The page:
Then, on Thursday, the Israeli Supreme Court postponed the implementation of the Recusal Law the Knesset passed in March 2023. The Recusal Law intended to limit the authority of the attorney general to recuse a sitting prime minister only to reasons of physical and mental incapacity; and the decision would have to be approved by a supermajority in the government or the Knesset’s House Committee. The government pushed through the Recusal Law rapidly, after several petitions were filed claiming the attorney general must recuse Prime Minister Benjamin Netanyahu because of the latter’s ongoing corruption trial and violation of provisions in his conflict-of-interest agreement that allows him to serve as head of government. In another split decision, 6 out of 11 justices ruled that the law had intended to benefit Netanyahu directly and thus did not meet the constitutional standard of general applicability. The court’s remedy was to postpone the effect of the new recusal mechanism until after the election and seating of the next Knesset.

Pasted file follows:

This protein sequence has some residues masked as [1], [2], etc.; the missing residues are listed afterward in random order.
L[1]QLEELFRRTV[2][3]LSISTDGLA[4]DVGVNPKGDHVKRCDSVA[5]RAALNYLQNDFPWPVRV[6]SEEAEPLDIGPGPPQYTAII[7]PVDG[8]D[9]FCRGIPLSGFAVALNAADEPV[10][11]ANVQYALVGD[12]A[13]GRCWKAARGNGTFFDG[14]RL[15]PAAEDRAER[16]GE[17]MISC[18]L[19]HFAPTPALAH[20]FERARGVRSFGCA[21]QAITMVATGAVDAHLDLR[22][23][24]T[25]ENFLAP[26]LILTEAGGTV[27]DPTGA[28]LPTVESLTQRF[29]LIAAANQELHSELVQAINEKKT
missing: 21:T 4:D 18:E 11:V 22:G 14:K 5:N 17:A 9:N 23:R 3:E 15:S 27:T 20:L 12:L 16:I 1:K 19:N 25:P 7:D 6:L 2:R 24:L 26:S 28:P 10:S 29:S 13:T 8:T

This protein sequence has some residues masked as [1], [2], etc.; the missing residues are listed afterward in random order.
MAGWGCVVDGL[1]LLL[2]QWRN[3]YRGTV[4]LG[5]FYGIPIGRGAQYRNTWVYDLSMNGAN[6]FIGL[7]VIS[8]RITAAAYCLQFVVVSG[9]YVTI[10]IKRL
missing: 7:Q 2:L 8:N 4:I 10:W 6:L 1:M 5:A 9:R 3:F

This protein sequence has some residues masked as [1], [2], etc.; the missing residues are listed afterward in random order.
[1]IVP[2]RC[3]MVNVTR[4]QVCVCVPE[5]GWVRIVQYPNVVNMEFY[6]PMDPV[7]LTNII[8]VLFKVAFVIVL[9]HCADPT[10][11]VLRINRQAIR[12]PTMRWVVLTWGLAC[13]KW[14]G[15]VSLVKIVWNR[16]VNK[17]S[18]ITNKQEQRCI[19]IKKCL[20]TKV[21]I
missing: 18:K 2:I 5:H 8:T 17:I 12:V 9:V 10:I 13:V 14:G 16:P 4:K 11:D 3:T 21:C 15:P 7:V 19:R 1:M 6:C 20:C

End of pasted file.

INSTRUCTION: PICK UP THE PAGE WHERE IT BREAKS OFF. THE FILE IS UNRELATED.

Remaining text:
If Israel were not simultaneously facing a series of historic crises stemming from the Oct. 7 terrorist attack, the ongoing war in Gaza, and border hostilities with Hezbollah, last week’s Supreme Court rulings would be an epochal political event. Netanyahu previously refused to commit to obeying a Supreme Court ruling that invalidated the Reasonableness Amendment. However, due to the shrinking public support for both Netanyahu and his government, he will find it challenging to reassemble a majority necessary to continue the efforts to overhaul the judiciary or to decline mandates from the court.